18 February 2021

Christians who don’t want you to fast.

As I elsewhere said, if fasting weren’t in the bible, it’d nonetheless be a fad. One Christians still frequently use as a spiritual exercise, because it does strengthen our self-control. When seeking God in prayer takes priority over sustaining our very lives, it’s this kind of hardcore behavior which makes us less likely to give in to the many temptations which comfort offers us.

So what keeps Christians from fasting? Usually it’s those very same comforts.

Years ago I was in a prayer meeting where the leader challenged us to fast for a week. Really, diet. He wasn’t telling us to utterly go without food. Just go vegan for a week, and set aside sweets and coffee. Set aside a few comforts so we can focus better on God. And my knee-jerk reaction was, “I just went to the grocery store yesterday and bought a bunch of yogurt. I don’t want it to go bad…” as if we were gonna be dieting that long. Wasn’t really about the expiration date either. It’s ’cause I love yogurt.

So as we were praying, the Holy Spirit got on my case about this: “Really? You’re gonna put aside growing your relationship with me over yogurt?” Okay yeah, it does sound petty and stupid when you put it that way. But frequently our temptations are just that petty and stupid. Doesn’t take much at all to make us stumble sometimes.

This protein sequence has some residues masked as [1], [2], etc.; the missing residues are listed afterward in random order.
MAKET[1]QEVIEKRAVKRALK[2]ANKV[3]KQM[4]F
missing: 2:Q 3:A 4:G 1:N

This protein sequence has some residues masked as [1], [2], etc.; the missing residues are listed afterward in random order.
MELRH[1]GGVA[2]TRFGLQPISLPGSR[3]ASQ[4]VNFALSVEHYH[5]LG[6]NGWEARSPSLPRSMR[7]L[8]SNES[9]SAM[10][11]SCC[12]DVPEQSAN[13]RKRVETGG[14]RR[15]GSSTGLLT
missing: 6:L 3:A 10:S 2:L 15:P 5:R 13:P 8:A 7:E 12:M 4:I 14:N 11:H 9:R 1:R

Fasting is uncomfortable. That’s kinda the point. Having food in your stomach feels way better than hunger pangs. Eating something delicious is way more pleasurable than eating something just to keep your blood sugar levels stable. But, just like when you sit on the edge of a chair to keep yourself from falling asleep during a boring meeting, fasting is meant to keep us spiritually alert, meant to keep us more aware of our dependence on God. Meant to help us pay attention to what he’s telling us.

So yeah, we gotta fight the temptation to make ourselves more comfortable, and thereby compromise our fasts or diets. And the other thing we gotta watch out for—the main topic of this article, which I had to get to eventually—are the fellow Christians who are gonna try to make us stumble.

Yep. Because while you are trying to get more religious, they have no such interest. They’re not fasting. Or they’re pretending to, but they’ve swapped the fast for the most comfortable diet they can find. They’ll do a “Daniel fast,” yet fudge it so they can eat all the granola bars they want… because let’s be honest: Granola bars are cookies. Shaped like a bar, with a few healthy things thrown in, but they’re totally oatmeal cookies.